Monday, 1 August 2011

Public service announcement

Dear men on the Jubilee line circa 4:30pm last Monday,


I was that lady struggling with one buggy, two babies, and three flights of stairs. The one throwing you the ojo for being a bunch of - to borrow from California's illustrious former governator - unhelpful public transportation girlie-men.

Remember, yes?

As I've recently discovered, the tube south of the Thames is a buggy-accessible paradise:  ramps, lifts, angels singing. North of the river, the tube is a syphilitic horse-drawn trolly accessible only by descending a gazillion stairs into the pit of Hades. Sadly Monday found me on the Hades side of the river.

It wasn't that the station was empty. About fifty of you swarmed past me, all fiddling importantly with smartphones because presumably that's what you do when you are a male impersonator with no actual cajones.

But I know you saw me because you stubbornly refused to make eye contact (an activity known in Britain as 'observing'). Finally a fellow mum came to my rescue.

Men on the Jubilee line circa 4:30pm last Monday: WTF? Seriously?

I can only assume that you are the same lot who wouldn't give me your seat when I was eight months pregnant. And I'm guessing you're the ones who go running home to furiously comment anonymously on message boards that if women want to be all equal now they'd better learn to stand on trains and enjoy it.

Girlie-men on the Jubilee line circa 4:30pm last Monday: take an example from my wise other half. He once held the door open for a well-respected professor of ours at university, a woman with famously impeccable feminist credentials.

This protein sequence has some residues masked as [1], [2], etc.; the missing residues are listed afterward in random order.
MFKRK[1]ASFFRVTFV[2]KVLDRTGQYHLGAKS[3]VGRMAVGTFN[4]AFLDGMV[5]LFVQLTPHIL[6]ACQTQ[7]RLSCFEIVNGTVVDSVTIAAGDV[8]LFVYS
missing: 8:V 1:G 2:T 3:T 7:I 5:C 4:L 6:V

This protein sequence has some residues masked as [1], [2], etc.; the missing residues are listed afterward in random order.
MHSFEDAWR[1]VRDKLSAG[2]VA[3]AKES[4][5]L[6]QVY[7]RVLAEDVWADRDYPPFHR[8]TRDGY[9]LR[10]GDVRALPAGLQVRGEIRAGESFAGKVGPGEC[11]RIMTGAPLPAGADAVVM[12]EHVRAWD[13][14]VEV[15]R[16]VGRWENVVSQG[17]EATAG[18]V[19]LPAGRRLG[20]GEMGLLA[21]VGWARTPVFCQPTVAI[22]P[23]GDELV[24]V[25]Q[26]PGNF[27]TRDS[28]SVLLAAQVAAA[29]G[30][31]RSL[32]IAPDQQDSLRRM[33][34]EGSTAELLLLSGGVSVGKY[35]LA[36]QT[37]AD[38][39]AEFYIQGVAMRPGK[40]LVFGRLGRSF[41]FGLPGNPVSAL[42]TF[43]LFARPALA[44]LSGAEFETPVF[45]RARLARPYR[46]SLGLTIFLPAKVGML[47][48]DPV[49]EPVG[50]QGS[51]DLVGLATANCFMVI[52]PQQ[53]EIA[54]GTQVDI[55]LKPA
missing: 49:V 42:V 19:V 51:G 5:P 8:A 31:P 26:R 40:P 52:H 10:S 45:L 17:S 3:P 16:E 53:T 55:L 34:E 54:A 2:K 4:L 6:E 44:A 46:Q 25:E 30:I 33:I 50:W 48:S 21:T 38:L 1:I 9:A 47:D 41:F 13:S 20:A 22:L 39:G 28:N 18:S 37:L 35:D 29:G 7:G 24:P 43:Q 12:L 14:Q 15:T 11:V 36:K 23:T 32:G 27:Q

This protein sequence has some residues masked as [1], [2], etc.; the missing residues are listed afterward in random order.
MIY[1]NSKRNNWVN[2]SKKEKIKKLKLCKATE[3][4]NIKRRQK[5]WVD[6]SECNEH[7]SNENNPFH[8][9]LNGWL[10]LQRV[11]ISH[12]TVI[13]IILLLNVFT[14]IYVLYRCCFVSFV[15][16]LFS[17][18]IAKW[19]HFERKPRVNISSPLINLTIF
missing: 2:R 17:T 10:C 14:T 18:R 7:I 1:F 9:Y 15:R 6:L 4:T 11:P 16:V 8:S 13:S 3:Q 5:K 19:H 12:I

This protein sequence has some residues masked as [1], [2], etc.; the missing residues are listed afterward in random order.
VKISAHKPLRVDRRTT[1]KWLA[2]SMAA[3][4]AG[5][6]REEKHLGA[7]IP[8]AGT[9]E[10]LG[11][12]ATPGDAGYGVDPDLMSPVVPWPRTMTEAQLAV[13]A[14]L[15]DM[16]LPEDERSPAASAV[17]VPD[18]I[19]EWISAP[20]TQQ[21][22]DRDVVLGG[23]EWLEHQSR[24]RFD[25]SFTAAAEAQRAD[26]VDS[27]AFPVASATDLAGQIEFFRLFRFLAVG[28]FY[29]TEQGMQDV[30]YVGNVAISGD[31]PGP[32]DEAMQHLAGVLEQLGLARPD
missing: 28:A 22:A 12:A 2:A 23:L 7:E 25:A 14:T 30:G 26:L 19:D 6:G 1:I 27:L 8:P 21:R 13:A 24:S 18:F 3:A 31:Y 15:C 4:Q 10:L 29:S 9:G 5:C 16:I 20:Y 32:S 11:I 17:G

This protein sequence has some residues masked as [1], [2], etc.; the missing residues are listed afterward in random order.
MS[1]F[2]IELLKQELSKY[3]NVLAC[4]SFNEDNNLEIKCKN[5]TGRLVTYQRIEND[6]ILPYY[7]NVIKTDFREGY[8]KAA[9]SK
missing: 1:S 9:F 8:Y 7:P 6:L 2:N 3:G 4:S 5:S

She turned to him and demanded to know why he'd opened the door. Was it because she was a woman and therefore incapable of opening it herself?

My other half shook his head.

A hush fell. Boys cowered. Girls looked on for guidance in the manner that my toddler does when she's trying to decide if she should kiss her sister or punch her in the kisser. Then my other half delivered a response that  sent boys and girls alike scattering along the corridor, holding doors open for each other willy-nilly.

My other half said: 'I did it because my mother taught me to.'


  1. Brilliant response.
    Good manners. Cannot be overrated.

  2. I find all people on the Underground are ignorant shits when it comes to travelling in London with children. Doesn't make your experience any better but it's incredible how unpleasant it can make life.

    Brilliant response to the feminist too :) x

  3. Briliant resonse from your OH, one to teach my boys for later in life...

    South of the river is always the best place to be....

  4. Great post! Always amazed my mummy how many super-important things were going on in papers and phones that meant they didn't notice her waddling along with me as an 8 month bump. She hasn't dared venture back to London with a buggy for that very reason. Awful, isn't it?
    I too am loving your OH's response to the prof!

  5. Oh I love that comment from your OH - brilliant. Sadly I feel manners in this country are dying rapidly and that's such a shame.

    Oh and 'cajones' haha not heard that in a while. Let's hope those men grow some sharpish!

  6. I'm hoping my constant reminders to my children about good manners will have the same effect :)

  7. Good for you! If not, confiscate their smartphones ;)

  8. Amazing how callous people can be to heavily pregnant ladies, isn't it? Commiserations to your mum - I hope those public transportation girlie-men haven't put her off London forever!

  9. Must agree FP, south of the river is growing on me in a big way...I reckon there might be fewer coiffed poodles around there too.

  10. I totally agree - folks on the underground are a walking dictionary of obscenities. Trouble is, after two interchanges, two kids and one buggy, I run out of flipping obscenities and have to resort to things like 'jerk' and 'girlie-man'.

  11. Thanks lady, I effing agree :)

  12. what a lovely response he made. I do empathise with trying to travel on the underground. I just cannot do it with a pram as too scared to ask for help. As for pregnant women I think non pregnant women are equally liable and equally guilty...!

  13. Good manners...something that seems to be disappearing in the world today. It's good to see they still exist...and wonderful to read your cute story about them!

  14. Thanks Jenny! Judging from the quantity of ketchup that gets thrown around in this house, our manners could use some work too ;)